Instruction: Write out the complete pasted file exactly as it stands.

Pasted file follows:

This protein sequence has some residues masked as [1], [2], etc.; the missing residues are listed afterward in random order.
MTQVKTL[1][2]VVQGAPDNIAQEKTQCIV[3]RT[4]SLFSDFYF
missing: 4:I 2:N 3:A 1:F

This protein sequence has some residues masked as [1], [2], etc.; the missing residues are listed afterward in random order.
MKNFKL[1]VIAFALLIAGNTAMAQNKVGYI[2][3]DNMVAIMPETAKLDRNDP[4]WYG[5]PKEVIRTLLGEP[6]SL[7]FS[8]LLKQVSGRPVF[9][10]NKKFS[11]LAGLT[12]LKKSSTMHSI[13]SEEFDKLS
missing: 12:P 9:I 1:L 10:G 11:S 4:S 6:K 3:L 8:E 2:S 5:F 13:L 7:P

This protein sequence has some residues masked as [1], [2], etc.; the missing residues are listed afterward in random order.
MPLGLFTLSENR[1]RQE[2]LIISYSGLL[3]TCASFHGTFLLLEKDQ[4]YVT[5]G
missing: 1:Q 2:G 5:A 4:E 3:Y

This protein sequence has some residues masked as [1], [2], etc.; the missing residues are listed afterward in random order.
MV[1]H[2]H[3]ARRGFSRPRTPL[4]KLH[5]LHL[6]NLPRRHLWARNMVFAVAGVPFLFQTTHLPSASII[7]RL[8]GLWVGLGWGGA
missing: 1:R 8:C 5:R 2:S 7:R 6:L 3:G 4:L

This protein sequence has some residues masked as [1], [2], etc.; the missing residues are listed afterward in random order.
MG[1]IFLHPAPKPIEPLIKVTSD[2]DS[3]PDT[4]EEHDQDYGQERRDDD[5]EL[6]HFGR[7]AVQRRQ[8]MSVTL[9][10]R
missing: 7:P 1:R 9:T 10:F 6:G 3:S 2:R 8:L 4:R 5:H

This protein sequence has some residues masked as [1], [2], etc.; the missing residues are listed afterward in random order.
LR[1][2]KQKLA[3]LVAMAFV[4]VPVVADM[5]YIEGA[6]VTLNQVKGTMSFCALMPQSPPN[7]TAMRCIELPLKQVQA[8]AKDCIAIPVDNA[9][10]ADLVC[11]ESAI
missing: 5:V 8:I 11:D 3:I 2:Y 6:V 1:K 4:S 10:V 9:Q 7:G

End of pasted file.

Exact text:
This protein sequence has some residues masked as [1], [2], etc.; the missing residues are listed afterward in random order.
MTQVKTL[1][2]VVQGAPDNIAQEKTQCIV[3]RT[4]SLFSDFYF
missing: 4:I 2:N 3:A 1:F

This protein sequence has some residues masked as [1], [2], etc.; the missing residues are listed afterward in random order.
MKNFKL[1]VIAFALLIAGNTAMAQNKVGYI[2][3]DNMVAIMPETAKLDRNDP[4]WYG[5]PKEVIRTLLGEP[6]SL[7]FS[8]LLKQVSGRPVF[9][10]NKKFS[11]LAGLT[12]LKKSSTMHSI[13]SEEFDKLS
missing: 12:P 9:I 1:L 10:G 11:S 4:S 6:K 3:L 8:E 2:S 5:F 13:L 7:P

This protein sequence has some residues masked as [1], [2], etc.; the missing residues are listed afterward in random order.
MPLGLFTLSENR[1]RQE[2]LIISYSGLL[3]TCASFHGTFLLLEKDQ[4]YVT[5]G
missing: 1:Q 2:G 5:A 4:E 3:Y

This protein sequence has some residues masked as [1], [2], etc.; the missing residues are listed afterward in random order.
MV[1]H[2]H[3]ARRGFSRPRTPL[4]KLH[5]LHL[6]NLPRRHLWARNMVFAVAGVPFLFQTTHLPSASII[7]RL[8]GLWVGLGWGGA
missing: 1:R 8:C 5:R 2:S 7:R 6:L 3:G 4:L

This protein sequence has some residues masked as [1], [2], etc.; the missing residues are listed afterward in random order.
MG[1]IFLHPAPKPIEPLIKVTSD[2]DS[3]PDT[4]EEHDQDYGQERRDDD[5]EL[6]HFGR[7]AVQRRQ[8]MSVTL[9][10]R
missing: 7:P 1:R 9:T 10:F 6:G 3:S 2:R 8:L 4:R 5:H

This protein sequence has some residues masked as [1], [2], etc.; the missing residues are listed afterward in random order.
LR[1][2]KQKLA[3]LVAMAFV[4]VPVVADM[5]YIEGA[6]VTLNQVKGTMSFCALMPQSPPN[7]TAMRCIELPLKQVQA[8]AKDCIAIPVDNA[9][10]ADLVC[11]ESAI
missing: 5:V 8:I 11:D 3:I 2:Y 6:V 1:K 4:S 10:V 9:Q 7:G